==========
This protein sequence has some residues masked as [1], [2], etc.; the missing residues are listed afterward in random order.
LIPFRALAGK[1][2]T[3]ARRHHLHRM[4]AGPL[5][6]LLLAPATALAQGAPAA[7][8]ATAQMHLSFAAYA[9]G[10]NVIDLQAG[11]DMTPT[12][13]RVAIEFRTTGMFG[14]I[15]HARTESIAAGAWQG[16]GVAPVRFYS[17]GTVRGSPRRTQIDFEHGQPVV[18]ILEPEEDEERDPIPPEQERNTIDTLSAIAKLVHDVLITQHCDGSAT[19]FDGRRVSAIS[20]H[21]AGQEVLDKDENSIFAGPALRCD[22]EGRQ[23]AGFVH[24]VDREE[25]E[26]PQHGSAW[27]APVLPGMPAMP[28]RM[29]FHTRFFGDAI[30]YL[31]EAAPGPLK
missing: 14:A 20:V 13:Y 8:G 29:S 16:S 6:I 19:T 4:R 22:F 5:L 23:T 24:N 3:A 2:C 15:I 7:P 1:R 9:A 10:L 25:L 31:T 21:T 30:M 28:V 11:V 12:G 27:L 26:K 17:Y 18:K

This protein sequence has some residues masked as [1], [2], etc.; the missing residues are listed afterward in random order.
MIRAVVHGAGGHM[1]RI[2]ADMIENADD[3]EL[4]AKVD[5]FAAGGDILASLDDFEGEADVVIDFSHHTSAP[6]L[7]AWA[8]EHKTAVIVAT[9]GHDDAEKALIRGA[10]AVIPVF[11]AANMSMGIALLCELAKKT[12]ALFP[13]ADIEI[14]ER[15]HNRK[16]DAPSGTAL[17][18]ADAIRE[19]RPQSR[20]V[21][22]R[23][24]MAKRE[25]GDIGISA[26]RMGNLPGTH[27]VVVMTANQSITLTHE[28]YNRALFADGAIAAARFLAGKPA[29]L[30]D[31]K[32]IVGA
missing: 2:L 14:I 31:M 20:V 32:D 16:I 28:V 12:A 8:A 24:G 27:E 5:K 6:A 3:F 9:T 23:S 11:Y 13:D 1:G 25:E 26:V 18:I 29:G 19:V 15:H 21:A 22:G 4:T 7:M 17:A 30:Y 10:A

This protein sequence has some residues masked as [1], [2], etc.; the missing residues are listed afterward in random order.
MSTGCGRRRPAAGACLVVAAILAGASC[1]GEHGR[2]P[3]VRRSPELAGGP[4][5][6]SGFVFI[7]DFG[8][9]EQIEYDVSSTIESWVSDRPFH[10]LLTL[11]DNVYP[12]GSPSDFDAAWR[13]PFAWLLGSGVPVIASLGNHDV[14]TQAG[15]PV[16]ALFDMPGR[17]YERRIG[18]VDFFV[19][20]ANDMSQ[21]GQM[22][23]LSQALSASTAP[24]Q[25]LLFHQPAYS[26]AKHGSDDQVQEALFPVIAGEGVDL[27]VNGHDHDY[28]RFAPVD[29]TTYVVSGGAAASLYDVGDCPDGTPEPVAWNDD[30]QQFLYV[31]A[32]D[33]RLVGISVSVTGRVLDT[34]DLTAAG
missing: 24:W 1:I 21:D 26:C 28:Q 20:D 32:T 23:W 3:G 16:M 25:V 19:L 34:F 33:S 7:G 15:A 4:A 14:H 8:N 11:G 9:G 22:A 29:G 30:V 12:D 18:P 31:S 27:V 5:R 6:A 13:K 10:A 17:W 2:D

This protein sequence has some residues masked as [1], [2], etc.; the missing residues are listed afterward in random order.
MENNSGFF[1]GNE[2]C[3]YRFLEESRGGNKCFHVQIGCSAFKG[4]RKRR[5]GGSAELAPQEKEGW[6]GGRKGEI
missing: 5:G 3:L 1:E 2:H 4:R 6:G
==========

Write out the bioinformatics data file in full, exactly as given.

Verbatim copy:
This protein sequence has some residues masked as [1], [2], etc.; the missing residues are listed afterward in random order.
LIPFRALAGK[1][2]T[3]ARRHHLHRM[4]AGPL[5][6]LLLAPATALAQGAPAA[7][8]ATAQMHLSFAAYA[9]G[10]NVIDLQAG[11]DMTPT[12][13]RVAIEFRTTGMFG[14]I[15]HARTESIAAGAWQG[16]GVAPVRFYS[17]GTVRGSPRRTQIDFEHGQPVV[18]ILEPEEDEERDPIPPEQERNTIDTLSAIAKLVHDVLITQHCDGSAT[19]FDGRRVSAIS[20]H[21]AGQEVLDKDENSIFAGPALRCD[22]EGRQ[23]AGFVH[24]VDREE[25]E[26]PQHGSAW[27]APVLPGMPAMP[28]RM[29]FHTRFFGDAI[30]YL[31]EAAPGPLK
missing: 14:A 20:V 13:Y 8:G 29:S 16:S 6:I 19:T 4:R 22:F 5:L 23:T 24:N 3:A 2:C 15:I 7:P 1:R 9:A 10:L 25:L 31:T 21:T 30:M 28:V 11:V 12:G 27:L 26:K 17:Y 18:K

This protein sequence has some residues masked as [1], [2], etc.; the missing residues are listed afterward in random order.
MIRAVVHGAGGHM[1]RI[2]ADMIENADD[3]EL[4]AKVD[5]FAAGGDILASLDDFEGEADVVIDFSHHTSAP[6]L[7]AWA[8]EHKTAVIVAT[9]GHDDAEKALIRGA[10]AVIPVF[11]AANMSMGIALLCELAKKT[12]ALFP[13]ADIEI[14]ER[15]HNRK[16]DAPSGTAL[17][18]ADAIRE[19]RPQSR[20]V[21][22]R[23][24]MAKRE[25]GDIGISA[26]RMGNLPGTH[27]VVVMTANQSITLTHE[28]YNRALFADGAIAAARFLAGKPA[29]L[30]D[31]K[32]IVGA
missing: 2:L 14:I 31:M 20:V 32:D 16:I 28:V 12:A 8:A 24:G 27:E 5:K 6:A 3:F 9:T 23:S 11:Y 13:D 1:G 25:E 26:V 18:I 29:G 19:V 15:H 21:A 22:G 4:T 7:M 17:A 30:Y 10:A

This protein sequence has some residues masked as [1], [2], etc.; the missing residues are listed afterward in random order.
MSTGCGRRRPAAGACLVVAAILAGASC[1]GEHGR[2]P[3]VRRSPELAGGP[4][5][6]SGFVFI[7]DFG[8][9]EQIEYDVSSTIESWVSDRPFH[10]LLTL[11]DNVYP[12]GSPSDFDAAWR[13]PFAWLLGSGVPVIASLGNHDV[14]TQAG[15]PV[16]ALFDMPGR[17]YERRIG[18]VDFFV[19][20]ANDMSQ[21]GQM[22][23]LSQALSASTAP[24]Q[25]LLFHQPAYS[26]AKHGSDDQVQEALFPVIAGEGVDL[27]VNGHDHDY[28]RFAPVD[29]TTYVVSGGAAASLYDVGDCPDGTPEPVAWNDD[30]QQFLYV[31]A[32]D[33]RLVGISVSVTGRVLDT[34]DLTAAG
missing: 24:W 1:I 21:D 26:C 28:Q 20:D 32:T 23:W 3:G 16:M 25:V 19:L 34:F 33:S 7:G 15:A 4:A 14:H 8:N 11:G 9:G 22:A 29:G 30:V 12:D 18:P 31:S 27:V 5:R 6:A 13:K 10:A 17:W 2:D

This protein sequence has some residues masked as [1], [2], etc.; the missing residues are listed afterward in random order.
MENNSGFF[1]GNE[2]C[3]YRFLEESRGGNKCFHVQIGCSAFKG[4]RKRR[5]GGSAELAPQEKEGW[6]GGRKGEI
missing: 5:G 3:L 1:E 2:H 4:R 6:G